Anecdotally, Daniel Marasch, a former chairman at Lidl – where he managed a $3 billion budget – is an incredible leader. He joined the 40-some leadership team, where most of the people are 50 plus. Afterwards, he joined Kairos and wanted to join Unlimitix. The moment he met Laurin, he told me, “I’m going to do business with you two guys.”
Laurin has that indescribable quality that just pulls people in. It’s difficult to describe how he does it, but everyone who works with him immediately feels comfortable. I think it’s because of his integrity. The moment he starts talking, you know you can trust him. You can trust that he’s going to do what he says.
Very few people have that quality of trustworthiness, in my opinion. Most people talk and talk and talk, and very few actually make it happen. Laurin is the opposite. He talks a little bit less, but when he says something, it has so much substance. He thinks about everything very carefully before he talks. You notice that thoughtfulness when you’re talking with him. Some people notice it consciously, others subconsciously. It doesn’t matter. After that meeting, you’re always like, “This is an incredible person, and I want to work for that guy.”
BRYAN WISH: Where do you think that comes from? Do you think it’s innate, or do you think he’s had life experiences that have molded him to have those capabilities?
DANIEL DIPPOLD: I think it’s a mixture of both. He was born with a specific aura. It comes across in the way he talks. This is the way he gives himself. At the same time, Laurin went through a couple of very difficult experiences. I don’t know if I can actually talk about those. I do know he took them as an opportunity, rather than a detriment. He used adversity as an opportunity to grow. That played a crucial role. He’s faced significant challenges, and he’s mastered them all. After you’ve mastered those challenges, you become a different person.
BRYAN WISH: I feel like people who have overcome a great deal of challenges at an earlier part of their life at 7-8 years old to 26, I think it’s really good to happen. I think so many people hit a wall at like 35 or 40 and they have this midlife course and they don’t know what to do.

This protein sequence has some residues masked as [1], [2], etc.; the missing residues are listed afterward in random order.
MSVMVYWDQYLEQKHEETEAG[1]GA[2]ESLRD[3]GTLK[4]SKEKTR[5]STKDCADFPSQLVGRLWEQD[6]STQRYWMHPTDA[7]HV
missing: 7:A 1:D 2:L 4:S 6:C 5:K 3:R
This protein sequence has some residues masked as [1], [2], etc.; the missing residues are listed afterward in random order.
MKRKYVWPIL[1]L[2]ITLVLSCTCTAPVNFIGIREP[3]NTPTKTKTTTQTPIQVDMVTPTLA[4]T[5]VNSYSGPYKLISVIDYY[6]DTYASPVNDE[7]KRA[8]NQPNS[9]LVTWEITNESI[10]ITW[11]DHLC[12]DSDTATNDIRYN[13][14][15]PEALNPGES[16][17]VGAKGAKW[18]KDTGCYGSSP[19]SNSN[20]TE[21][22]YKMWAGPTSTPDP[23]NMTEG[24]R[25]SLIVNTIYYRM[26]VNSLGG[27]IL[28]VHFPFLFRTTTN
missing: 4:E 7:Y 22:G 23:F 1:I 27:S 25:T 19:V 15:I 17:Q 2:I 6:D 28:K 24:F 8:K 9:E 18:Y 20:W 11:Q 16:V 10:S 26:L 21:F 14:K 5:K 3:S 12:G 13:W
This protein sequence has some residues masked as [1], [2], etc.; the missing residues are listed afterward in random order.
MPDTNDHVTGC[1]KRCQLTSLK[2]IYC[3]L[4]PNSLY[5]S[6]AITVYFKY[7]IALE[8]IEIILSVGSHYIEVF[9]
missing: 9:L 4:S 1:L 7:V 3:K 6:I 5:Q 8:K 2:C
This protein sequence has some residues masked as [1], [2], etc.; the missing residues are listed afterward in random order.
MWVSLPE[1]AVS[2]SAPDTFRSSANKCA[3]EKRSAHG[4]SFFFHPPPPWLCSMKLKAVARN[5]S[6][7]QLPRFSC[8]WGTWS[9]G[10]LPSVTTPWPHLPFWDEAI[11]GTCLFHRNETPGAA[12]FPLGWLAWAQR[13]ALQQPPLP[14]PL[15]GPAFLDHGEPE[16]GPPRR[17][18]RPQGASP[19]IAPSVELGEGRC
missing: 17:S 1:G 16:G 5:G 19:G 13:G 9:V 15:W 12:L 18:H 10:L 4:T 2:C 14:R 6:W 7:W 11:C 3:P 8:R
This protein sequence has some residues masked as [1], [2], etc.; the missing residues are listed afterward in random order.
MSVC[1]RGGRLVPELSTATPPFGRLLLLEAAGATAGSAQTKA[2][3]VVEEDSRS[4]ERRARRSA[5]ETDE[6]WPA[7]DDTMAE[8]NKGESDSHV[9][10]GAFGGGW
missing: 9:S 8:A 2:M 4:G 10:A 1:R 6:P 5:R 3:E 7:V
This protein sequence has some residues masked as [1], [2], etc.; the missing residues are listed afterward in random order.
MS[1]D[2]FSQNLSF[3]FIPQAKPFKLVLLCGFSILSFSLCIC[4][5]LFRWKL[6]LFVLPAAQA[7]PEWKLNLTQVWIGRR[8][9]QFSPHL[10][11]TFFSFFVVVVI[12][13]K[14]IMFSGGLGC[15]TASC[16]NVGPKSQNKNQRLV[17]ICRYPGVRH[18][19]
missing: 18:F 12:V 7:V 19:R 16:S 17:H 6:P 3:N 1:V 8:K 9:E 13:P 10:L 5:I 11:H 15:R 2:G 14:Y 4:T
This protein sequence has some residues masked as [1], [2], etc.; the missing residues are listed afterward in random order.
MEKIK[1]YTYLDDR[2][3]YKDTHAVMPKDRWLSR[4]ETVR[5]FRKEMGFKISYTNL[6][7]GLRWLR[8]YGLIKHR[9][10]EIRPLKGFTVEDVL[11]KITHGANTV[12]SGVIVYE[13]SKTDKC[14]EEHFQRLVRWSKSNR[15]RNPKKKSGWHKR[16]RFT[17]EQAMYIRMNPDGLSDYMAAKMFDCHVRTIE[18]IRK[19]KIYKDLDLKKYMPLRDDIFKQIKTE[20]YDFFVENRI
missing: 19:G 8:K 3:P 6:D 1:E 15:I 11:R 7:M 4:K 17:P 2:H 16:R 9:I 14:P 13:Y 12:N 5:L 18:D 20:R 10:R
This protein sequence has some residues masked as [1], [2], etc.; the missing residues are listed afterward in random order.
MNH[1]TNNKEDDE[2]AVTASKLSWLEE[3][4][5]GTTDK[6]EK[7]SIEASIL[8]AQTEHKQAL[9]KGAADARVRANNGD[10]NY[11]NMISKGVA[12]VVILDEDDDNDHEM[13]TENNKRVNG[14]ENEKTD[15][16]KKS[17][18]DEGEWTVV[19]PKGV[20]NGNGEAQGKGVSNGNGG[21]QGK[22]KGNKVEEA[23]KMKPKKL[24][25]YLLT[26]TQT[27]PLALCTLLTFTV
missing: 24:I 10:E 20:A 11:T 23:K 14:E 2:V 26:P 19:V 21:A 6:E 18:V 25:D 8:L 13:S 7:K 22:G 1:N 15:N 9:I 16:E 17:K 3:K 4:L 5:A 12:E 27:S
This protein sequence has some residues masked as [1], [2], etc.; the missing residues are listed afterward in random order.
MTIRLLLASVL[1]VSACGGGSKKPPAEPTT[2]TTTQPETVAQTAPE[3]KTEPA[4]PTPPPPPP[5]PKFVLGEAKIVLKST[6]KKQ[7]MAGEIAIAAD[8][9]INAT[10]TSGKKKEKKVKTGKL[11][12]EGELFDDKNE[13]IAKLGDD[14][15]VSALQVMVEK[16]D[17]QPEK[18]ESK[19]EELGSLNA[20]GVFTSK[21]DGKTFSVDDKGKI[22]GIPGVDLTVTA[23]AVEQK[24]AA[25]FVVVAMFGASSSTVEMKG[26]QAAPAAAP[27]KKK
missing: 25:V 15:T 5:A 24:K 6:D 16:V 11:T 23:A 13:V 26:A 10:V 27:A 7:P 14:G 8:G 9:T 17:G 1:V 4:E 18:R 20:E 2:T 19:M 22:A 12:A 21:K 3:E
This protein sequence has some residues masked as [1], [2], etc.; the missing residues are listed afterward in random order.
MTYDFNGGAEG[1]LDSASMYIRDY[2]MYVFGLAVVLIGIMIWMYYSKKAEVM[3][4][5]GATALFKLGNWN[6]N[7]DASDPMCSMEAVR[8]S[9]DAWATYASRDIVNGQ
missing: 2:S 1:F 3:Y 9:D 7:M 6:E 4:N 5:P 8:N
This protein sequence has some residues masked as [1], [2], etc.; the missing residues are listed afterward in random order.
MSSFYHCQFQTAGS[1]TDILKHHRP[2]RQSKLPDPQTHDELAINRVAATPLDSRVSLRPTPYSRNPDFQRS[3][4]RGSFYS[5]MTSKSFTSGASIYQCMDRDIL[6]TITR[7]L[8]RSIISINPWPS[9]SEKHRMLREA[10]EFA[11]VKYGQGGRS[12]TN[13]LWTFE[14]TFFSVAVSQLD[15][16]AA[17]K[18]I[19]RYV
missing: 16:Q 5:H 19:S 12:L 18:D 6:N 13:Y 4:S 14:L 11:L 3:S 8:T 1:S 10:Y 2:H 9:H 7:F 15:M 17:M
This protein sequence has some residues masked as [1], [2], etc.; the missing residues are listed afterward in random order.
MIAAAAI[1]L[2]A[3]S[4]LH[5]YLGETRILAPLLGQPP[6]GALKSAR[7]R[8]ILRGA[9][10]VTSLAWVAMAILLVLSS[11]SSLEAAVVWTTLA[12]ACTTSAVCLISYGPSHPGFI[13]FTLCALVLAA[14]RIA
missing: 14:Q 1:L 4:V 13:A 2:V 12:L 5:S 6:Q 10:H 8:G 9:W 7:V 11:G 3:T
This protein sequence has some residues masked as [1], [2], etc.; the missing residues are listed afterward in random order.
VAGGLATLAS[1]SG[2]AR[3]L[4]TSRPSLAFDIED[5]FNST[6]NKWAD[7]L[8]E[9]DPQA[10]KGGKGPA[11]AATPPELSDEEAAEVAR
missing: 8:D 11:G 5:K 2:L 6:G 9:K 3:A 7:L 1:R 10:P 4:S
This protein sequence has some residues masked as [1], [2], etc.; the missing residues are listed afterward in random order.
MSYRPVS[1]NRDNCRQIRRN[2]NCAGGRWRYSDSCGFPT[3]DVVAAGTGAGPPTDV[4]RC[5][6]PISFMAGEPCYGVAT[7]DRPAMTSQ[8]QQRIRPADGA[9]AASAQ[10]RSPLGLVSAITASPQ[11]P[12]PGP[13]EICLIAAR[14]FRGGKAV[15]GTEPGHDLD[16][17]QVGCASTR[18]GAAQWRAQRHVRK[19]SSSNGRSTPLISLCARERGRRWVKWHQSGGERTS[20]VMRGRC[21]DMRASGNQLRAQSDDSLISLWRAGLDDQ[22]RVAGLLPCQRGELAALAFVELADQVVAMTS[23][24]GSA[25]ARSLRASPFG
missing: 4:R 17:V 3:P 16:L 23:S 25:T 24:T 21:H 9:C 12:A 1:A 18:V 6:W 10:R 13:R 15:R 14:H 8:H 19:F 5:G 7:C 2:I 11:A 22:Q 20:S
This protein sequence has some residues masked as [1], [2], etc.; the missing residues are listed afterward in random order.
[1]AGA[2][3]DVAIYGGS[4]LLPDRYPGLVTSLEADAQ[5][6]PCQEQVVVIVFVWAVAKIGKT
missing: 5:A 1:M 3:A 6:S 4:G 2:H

I think if you can learn how to navigate the road early, you become a much better leader, communicator, friend, or whatever it is early on. I think that ability to overcome them, help others, and impact people through those experiences is so powerful. He’s using some of those gifts through the adversity he came through and people feel that without him having to say it which is very powerful. When we look up to people, it’s not so much about what they say. It’s those actions and how we think of them by a conversation. It’s really neat to have someone like that by your side.
DANIEL DIPPOLD: I’d love to connect you two. I think you would get along very well. I think it’s also be perfect for the podcast you’re doing.
BRYAN WISH: We’ll have to have him on. I’d love to have some more European perspectives. Too many podcasts are U.S. focused. It doesn’t have to be like that. We can make this show a little more global. Do you have any parting words about Julia or Laurin?
DANIEL DIPPOLD: In general, it’s not particularly about Julia and Laurin. I think “You’re the average of the five people you converse with most,” like Jim Rohn says. A lot of people have heard that quote these days, but I think very few people understand its significance. You are inspired by the people around you subconsciously and consciously. Having people around you that constantly make you aware of where you can improve, but at the same time, make you aware of your strength and give you power by saying, “You’re such an incredible human being and you should continue what you’re doing,” is incredibly rewarding.
I am where I’m at in life because of the people I’ve been with, not because of something that happened in my life where I said, “Okay, I’m going to change everything and now I’m going to be super successful.” This integral moment didn’t happen for me. It all came down to incremental changes. I was able to make those changes because of the people I work with. Julia and Laurin are two examples of that. There are so many more. Fifty percent of the learning, for me, is about people. I learn from people. It’s incredibly rewarding being with people like Julia and Laurin who help you grow continuously.